A seven-figure settlement of compensation has been awarded by the High Court for medical negligence at the Midwestern Regional Maternity Hospital.
The claim for compensation was made on behalf of Charlie Enright, a two year-old boy whose mother was admitted to the Limerick hospital when she was thirty-seven weeks pregnant with him in 2013.
After a medical examination, Charlie’s mother – Catriona – was put into an induced labour, for which the doctors administered Syntocinon. Even though the drug has well documented side effects, the medical staff still failed to adequately monitor Charlie’s condition in utero and as such he suffered from hyper-stimulation.
The next morning, the 20th August, Charlie was delivered “flat”, a term used to describe newborns unable to breathe without assistance. This was due to doctors’ misinterpretation of a cardiotocograpphy trace and delayed diagnosis of foetal distress. Charlie was then transferred to Cork University Hospital and later diagnosed with an intra-cranial haemorrhage. He then underwent therapeutic hypothermia treatment.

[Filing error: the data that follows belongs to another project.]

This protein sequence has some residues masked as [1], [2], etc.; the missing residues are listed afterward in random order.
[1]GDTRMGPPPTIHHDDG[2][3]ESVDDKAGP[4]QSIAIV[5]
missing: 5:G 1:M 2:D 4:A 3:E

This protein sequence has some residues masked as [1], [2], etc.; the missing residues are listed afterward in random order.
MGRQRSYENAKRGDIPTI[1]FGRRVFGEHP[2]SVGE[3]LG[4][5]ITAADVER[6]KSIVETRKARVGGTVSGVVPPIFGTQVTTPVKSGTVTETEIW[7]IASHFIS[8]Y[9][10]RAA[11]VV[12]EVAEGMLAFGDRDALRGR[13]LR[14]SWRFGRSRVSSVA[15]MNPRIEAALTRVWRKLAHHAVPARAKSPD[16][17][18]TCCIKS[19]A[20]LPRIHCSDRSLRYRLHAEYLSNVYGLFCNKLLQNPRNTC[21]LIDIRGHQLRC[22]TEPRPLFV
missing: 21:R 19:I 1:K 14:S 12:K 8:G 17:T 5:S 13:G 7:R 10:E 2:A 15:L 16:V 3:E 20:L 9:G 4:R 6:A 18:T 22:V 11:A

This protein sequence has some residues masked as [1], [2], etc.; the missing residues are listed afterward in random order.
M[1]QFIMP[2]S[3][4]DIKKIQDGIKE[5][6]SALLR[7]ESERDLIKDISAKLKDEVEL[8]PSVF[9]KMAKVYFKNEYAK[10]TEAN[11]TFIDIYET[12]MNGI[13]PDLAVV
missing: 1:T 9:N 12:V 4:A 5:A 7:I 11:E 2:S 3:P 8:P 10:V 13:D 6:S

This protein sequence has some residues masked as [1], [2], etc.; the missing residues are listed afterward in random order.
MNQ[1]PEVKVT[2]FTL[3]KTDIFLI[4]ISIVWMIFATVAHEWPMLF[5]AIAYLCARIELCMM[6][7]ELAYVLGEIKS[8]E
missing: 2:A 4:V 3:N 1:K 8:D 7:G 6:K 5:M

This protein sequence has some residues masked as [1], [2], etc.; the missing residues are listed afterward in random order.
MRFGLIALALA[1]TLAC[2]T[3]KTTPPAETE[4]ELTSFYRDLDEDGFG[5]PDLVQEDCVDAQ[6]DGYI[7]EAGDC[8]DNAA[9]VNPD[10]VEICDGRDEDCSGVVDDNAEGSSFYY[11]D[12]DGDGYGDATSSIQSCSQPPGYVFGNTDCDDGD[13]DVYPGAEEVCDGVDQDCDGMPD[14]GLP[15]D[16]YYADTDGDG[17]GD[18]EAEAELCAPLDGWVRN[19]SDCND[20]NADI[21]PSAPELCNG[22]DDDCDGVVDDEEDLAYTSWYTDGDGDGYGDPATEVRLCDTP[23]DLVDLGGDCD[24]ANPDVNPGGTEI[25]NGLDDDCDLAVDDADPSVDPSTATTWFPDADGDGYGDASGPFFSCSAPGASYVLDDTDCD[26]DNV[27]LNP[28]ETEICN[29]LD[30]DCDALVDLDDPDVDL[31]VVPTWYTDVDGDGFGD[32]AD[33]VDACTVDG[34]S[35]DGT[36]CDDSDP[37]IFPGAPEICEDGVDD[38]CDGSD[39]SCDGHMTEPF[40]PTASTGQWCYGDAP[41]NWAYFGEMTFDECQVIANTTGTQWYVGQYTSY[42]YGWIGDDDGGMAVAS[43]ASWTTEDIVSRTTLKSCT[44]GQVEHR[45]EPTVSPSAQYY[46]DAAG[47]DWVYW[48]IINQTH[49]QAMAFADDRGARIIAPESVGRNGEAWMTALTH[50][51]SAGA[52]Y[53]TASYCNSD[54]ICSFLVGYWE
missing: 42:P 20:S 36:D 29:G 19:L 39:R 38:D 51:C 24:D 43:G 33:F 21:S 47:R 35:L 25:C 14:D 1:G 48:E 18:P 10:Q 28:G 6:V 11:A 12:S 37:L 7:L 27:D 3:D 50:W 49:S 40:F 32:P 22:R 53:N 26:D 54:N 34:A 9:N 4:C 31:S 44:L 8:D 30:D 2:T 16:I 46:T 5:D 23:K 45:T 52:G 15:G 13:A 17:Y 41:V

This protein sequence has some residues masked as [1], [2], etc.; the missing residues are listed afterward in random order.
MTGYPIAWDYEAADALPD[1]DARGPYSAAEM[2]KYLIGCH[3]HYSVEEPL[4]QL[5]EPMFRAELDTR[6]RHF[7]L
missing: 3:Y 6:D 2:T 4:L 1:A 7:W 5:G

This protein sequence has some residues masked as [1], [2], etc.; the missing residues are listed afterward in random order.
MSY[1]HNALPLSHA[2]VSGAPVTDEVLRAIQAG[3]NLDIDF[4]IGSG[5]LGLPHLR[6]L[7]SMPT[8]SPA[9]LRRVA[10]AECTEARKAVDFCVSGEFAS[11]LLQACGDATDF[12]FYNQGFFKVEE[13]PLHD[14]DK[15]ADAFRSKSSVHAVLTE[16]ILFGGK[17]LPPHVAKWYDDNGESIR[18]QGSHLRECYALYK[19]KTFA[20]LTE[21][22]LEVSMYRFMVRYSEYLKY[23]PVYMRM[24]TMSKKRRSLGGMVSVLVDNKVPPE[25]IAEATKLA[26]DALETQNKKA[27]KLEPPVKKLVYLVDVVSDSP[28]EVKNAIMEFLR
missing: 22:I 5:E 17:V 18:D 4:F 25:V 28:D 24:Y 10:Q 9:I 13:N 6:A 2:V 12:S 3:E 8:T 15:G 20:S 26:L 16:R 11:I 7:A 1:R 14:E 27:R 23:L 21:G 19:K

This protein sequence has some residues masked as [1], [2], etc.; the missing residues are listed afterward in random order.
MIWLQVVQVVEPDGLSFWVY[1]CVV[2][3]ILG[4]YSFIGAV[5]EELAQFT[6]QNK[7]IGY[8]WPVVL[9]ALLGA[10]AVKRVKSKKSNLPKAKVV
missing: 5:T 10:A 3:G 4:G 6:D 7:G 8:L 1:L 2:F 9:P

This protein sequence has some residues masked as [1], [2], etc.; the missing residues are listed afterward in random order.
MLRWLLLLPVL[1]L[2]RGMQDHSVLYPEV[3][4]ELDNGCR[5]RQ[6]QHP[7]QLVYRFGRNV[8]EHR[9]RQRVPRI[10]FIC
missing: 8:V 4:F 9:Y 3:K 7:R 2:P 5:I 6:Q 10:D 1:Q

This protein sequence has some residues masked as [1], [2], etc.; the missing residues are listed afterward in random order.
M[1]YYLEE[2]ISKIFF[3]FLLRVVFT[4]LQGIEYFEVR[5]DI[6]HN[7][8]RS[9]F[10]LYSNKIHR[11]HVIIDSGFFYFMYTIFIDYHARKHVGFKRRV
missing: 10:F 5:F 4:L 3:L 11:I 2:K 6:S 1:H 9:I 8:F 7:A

Despite the treatment, Charlie sustained permanent brain damage. Acting on behalf of her son, Catriona made a claim for medical negligence compensation against the Health Service Executives for the lack of care she received before her son’s delivery. The HSE conducted an investigation and subsequently admitted their liability for Charlie’s injuries.
Negotiations ensued between the parties, though they were complicated by the fact that the future of Charlie’s condition is not yet known. As such, a €1.75 million interim settlement was negotiated such that Charlie could be provided for for the next two years whilst an assessment was undertaken.
The case then proceeded to the High Court of Dublin such that the settlement could be approved. Mr Justice Anthony Barr approved the settlement and adjourned the case for two years.